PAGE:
Let’s talk about values and morals. I’ve heard the phrase “Nothing like a crisis to make a leader’s true colours shine!” quite a bit over the past couple of years. We have seen it in the media, and it applies to more situations than just within the business world. Some leaders worldwide are calmly and steadily navigating crisis, while others are leading in a more erratic style…one never knows what will be done or said next.
It got me thinking, what exactly are my ‘true colours’? And the answer that came up is my values. If I think about the things in life that both trigger me and help guide me it is my values.
Knowing my values makes life easier because my values consciously and unconsciously drive my behavior. This study confirms 95-99% of our behavior is driven from the unconscious thoughts, beliefs and values!
So answer this, how important is it that we know our values?
A Colleague’s Story of Values and Morals
My colleague, Cheryl, shared this story that highlighted how knowing your values can propel you in different directions.
“Before taking my coaching courses, I never gave much thought about what my values were. I remember that my parents taught me right from wrong and being raised in Quebec, we did go to Church on Sunday where I learned about being nice to others, sharing, helping people, etc.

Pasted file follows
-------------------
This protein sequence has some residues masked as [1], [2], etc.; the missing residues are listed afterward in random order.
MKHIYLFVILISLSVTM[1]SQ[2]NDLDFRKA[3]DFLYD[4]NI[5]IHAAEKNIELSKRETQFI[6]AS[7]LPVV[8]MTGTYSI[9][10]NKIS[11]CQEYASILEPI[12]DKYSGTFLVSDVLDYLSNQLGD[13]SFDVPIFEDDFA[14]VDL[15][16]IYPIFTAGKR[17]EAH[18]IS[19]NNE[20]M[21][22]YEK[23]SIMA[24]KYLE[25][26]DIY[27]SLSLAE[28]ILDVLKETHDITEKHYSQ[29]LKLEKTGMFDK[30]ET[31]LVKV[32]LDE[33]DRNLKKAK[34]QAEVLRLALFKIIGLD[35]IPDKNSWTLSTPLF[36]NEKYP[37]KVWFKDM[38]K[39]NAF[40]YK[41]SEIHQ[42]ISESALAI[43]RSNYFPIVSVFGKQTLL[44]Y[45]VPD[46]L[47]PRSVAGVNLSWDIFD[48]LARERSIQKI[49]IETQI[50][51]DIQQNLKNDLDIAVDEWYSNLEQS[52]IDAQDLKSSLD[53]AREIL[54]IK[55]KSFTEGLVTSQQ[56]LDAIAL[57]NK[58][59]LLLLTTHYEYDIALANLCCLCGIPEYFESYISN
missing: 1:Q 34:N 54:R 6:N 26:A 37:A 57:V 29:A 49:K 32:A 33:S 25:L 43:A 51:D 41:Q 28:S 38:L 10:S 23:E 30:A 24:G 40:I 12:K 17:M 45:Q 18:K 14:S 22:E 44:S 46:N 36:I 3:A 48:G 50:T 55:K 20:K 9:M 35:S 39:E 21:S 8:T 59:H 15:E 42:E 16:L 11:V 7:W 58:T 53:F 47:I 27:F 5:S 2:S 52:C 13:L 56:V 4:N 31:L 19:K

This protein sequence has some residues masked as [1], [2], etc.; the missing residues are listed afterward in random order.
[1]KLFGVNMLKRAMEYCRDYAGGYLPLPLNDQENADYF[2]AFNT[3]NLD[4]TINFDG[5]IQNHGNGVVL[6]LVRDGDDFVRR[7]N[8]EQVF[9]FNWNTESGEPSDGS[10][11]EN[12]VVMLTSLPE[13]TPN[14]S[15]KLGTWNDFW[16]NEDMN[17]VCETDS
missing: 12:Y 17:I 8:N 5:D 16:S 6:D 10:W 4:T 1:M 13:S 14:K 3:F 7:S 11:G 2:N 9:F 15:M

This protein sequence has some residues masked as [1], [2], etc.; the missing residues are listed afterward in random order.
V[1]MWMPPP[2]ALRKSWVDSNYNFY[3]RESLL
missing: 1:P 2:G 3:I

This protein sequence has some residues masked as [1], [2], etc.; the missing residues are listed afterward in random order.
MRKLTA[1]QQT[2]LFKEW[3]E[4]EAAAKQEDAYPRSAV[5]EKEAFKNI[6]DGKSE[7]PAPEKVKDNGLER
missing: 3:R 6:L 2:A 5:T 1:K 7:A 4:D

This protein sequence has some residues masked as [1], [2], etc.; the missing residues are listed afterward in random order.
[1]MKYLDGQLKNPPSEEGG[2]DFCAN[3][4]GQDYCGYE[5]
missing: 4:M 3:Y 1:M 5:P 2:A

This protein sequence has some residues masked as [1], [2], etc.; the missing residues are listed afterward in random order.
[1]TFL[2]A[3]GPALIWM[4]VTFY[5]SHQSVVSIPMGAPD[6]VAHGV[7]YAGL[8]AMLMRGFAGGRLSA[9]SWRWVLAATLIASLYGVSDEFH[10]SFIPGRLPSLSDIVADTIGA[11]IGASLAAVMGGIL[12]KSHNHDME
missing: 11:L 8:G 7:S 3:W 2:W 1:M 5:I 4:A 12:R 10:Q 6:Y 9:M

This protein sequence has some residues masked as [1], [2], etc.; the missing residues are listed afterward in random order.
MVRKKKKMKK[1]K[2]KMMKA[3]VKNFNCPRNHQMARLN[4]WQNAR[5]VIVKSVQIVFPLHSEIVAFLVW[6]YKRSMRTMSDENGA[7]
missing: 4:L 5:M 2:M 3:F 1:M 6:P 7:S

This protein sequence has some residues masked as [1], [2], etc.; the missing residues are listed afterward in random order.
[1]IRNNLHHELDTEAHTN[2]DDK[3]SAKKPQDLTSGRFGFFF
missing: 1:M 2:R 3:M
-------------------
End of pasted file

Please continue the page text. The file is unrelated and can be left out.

I thought those were my only values and then I didn’t think much about this concept during my adult life.
I’ve always been very driven. While most girls dreamt of fairy tales it was clear to me by age 10 that I wanted to run an empire. I had the opportunity to work for amazing companies and I was happy to work hard and climb the corporate ladder. Then one day I got pregnant, and shortly after that I was diagnosed with Hodgkin’s Lymphoma.
I went on to deliver a beautiful baby boy (now almost 6) and beat cancer. I was off work for about 18 months and then I went back to the company, assuming a new role and ready to get back at it!
But somehow, it never felt right. I felt odd, distracted, and I just could not buy into it like I used to. I started looking at the clock, looking forward to going home to my family – which was odd considering I’ve pulled many all-nighters without flinching. During that time, I would blame the company for my unhappiness. Of course, it has to be its fault!
Then I got pregnant with baby number 2, went on mat leave and decided to look at other opportunities. I went to my first coaching course not really knowing what to expect. The first thing we were going to talk about was values. I thought…well, that’s going to be boring, I know ALL about values.